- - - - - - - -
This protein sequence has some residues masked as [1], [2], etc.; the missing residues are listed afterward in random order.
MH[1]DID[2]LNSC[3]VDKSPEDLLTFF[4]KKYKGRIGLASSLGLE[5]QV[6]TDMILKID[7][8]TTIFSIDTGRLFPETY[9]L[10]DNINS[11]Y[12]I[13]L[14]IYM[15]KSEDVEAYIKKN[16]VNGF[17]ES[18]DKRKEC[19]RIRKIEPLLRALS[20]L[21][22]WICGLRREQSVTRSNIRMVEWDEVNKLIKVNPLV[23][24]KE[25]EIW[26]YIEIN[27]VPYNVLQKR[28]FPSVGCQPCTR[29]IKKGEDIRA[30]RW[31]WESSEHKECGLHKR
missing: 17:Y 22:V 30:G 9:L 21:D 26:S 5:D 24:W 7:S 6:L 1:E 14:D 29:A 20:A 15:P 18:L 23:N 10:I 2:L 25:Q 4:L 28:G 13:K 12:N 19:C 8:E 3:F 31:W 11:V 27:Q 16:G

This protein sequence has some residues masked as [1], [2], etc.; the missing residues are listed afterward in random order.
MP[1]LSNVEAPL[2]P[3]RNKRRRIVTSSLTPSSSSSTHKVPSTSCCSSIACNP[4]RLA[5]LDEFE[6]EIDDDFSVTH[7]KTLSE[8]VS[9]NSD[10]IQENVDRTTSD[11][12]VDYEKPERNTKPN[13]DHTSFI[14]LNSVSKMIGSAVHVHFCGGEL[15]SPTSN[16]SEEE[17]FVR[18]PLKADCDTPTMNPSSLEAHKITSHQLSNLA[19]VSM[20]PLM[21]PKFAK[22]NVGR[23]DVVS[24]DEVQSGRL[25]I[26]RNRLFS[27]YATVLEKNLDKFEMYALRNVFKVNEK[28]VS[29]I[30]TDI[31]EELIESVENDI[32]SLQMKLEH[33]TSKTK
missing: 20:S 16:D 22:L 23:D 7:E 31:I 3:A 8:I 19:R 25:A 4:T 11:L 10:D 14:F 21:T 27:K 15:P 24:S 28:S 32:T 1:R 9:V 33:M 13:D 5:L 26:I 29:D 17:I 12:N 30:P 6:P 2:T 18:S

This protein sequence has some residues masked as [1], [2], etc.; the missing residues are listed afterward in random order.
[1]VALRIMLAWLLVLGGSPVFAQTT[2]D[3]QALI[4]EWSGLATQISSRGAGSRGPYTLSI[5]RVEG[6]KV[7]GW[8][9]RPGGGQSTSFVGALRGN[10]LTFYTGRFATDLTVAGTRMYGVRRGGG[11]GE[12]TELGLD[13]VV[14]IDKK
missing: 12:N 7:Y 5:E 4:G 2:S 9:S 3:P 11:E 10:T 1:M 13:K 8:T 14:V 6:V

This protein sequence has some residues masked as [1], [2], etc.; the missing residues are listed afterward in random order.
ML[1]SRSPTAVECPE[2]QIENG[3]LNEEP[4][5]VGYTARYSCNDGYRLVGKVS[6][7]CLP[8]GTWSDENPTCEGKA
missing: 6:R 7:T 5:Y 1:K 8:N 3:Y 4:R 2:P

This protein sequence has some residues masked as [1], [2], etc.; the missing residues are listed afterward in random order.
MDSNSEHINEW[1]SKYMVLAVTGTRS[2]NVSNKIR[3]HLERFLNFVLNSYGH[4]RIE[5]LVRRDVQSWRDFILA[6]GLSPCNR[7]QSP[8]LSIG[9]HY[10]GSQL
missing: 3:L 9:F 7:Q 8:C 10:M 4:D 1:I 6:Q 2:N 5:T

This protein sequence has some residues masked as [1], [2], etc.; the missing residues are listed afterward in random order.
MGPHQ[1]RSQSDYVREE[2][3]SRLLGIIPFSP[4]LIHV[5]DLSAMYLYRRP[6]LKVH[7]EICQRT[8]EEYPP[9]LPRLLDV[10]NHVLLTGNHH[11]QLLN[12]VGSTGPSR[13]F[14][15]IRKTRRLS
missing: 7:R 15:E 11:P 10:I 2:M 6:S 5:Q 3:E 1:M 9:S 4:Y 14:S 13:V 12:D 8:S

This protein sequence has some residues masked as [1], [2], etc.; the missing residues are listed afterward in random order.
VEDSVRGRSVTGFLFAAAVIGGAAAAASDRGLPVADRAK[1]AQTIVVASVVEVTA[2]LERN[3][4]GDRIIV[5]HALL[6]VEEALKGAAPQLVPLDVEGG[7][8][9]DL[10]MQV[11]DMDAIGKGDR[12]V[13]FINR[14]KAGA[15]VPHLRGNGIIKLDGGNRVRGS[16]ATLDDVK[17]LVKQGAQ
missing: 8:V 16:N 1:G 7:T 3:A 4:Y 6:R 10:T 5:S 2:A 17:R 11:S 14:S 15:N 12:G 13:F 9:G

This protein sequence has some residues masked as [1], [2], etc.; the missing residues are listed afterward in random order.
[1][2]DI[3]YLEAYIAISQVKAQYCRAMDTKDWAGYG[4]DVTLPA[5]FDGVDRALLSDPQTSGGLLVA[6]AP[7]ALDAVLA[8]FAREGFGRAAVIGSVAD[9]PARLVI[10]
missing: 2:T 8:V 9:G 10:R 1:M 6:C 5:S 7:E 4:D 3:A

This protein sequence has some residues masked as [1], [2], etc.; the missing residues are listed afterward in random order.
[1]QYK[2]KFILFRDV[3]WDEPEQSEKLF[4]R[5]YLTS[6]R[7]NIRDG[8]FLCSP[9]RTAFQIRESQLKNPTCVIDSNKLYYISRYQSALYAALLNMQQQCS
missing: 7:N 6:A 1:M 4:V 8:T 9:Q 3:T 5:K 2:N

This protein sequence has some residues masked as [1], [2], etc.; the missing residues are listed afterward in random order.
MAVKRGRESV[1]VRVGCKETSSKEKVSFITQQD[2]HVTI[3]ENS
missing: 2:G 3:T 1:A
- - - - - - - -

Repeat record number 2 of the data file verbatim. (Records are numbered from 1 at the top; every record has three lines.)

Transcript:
This protein sequence has some residues masked as [1], [2], etc.; the missing residues are listed afterward in random order.
MP[1]LSNVEAPL[2]P[3]RNKRRRIVTSSLTPSSSSSTHKVPSTSCCSSIACNP[4]RLA[5]LDEFE[6]EIDDDFSVTH[7]KTLSE[8]VS[9]NSD[10]IQENVDRTTSD[11][12]VDYEKPERNTKPN[13]DHTSFI[14]LNSVSKMIGSAVHVHFCGGEL[15]SPTSN[16]SEEE[17]FVR[18]PLKADCDTPTMNPSSLEAHKITSHQLSNLA[19]VSM[20]PLM[21]PKFAK[22]NVGR[23]DVVS[24]DEVQSGRL[25]I[26]RNRLFS[27]YATVLEKNLDKFEMYALRNVFKVNEK[28]VS[29]I[30]TDI[31]EELIESVENDI[32]SLQMKLEH[33]TSKTK
missing: 20:S 16:D 22:L 23:D 7:E 31:I 3:A 8:I 19:R 25:A 4:T 11:L 10:D 14:F 21:T 27:K 15:P 24:S 28:S 32:T 1:R 9:V 33:M 13:D 5:L 26:I 29:D 17:I 12:N 30:P 6:P 2:T 18:S